Tell about hard times. A car accident that broke her neck and about how she lost three babies, after she carried them all full term. Tell about how she cried when the last one, Christopher—the only one they named—lived for five days. Tell about the adoption. Ten days after her last baby died, they adopted their first child. The adopted child was born in the same hospital, born in a room across the same hall from where the woman had given birth and lost her baby, Christopher.

Tell how she would rub her husband’s bald head when he was asleep in the recliner, before he moved to the bed, before the cancer came, before he died. Tell about the small book where the names, dates, and comments are. The book that recorded their cribbage games, played every day they were married, where they kept score. More often than not he was the winner, but more often than not she wrote the fiercer comments. ZIP! WHERE ARE YOU? SKUNKED AGAIN! Fifty-two years of marriage in one book.

Tell about the letter he left her, the one that she found after he died. The one that said, I never loved you well enough, but you were the love of my life I should have told you that more. Tell about how he came to visit her in his glowing blue pajamas, the night she found the letter. He didn’t say anything, just smiled, just comforted her, just was. Tell about how after he died, she had to learn to drive a car, balance a checkbook, cook a meal for one, put the cribbage board away, walk the dog, and find things to do.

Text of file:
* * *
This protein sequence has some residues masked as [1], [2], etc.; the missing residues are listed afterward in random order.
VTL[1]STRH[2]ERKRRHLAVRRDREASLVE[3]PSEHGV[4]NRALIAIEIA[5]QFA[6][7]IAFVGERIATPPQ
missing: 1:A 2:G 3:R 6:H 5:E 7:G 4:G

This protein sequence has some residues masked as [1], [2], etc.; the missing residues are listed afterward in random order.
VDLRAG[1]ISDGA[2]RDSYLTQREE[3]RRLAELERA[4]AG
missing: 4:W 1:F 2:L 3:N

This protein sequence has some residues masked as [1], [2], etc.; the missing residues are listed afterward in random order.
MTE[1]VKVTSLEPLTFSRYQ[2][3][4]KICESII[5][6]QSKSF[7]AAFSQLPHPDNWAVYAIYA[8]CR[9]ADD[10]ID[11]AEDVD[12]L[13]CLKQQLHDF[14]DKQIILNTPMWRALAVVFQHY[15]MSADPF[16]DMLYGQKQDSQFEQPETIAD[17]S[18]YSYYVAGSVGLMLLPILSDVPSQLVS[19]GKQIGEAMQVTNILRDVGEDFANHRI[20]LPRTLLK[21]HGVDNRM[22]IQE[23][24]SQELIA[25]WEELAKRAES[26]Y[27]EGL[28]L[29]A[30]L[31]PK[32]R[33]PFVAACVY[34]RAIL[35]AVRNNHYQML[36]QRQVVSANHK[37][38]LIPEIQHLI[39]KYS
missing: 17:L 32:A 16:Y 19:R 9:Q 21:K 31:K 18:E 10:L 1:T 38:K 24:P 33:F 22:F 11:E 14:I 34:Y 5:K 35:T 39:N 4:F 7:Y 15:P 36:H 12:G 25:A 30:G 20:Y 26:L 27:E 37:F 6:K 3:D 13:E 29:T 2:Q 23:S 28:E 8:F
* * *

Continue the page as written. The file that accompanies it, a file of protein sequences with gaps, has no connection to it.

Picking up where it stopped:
Tell how she got old. Bought a hearing aid that she didn’t need, all because the woman said it would prevent hearing loss in the future and the woman had wonderful letters of recommendation to prove it. Bought a $3,000 vacuum cleaner, and how it turned out to be too big for her to use so she loaned it to her daughter.

Tell how once, she gave all her checking account information to someone over the phone. Tell about how they took her car away because she was driving too slowly. Don’t forget to tell about the time she ran the red light. But leave out the light post she hit and the people at church who complained about her driving.

Tell these stories, loudly so she can hear. Tell these stories because it’s critical that people understand her life. Tell these stories so people know she was happy. So young women know she was happy.

Tell these stories so listeners can see her. Make sure they really see her: She had fluffy gray hair permed every three months, weighed 90 pounds, wore big glasses, listened to classical music. Make sure they know she had thin skin and large veins in her hand. That she was full of wisdom. “Don’t drive too fast, don’t let go of his hand, give that baby a kiss from me, read, always forgive.”

pencil

Amanda Borozinski lives with her son, husband, dog, two horses, and red-tail hawk in Rindge, New Hampshire. She writes and takes photographs for a daily newspaper, The Keene Sentinel. Amanda has her MFA in creative non-fiction from Antioch University Los Angeles. Her writing has appeared in The Oklahoma Review, Guideposts Magazine, Positive Thinking Magazine, and will be in the upcoming issue of the Northern New England Review. E-mail: aboro[at]ptcnnh.net

Print Friendly, PDF & Email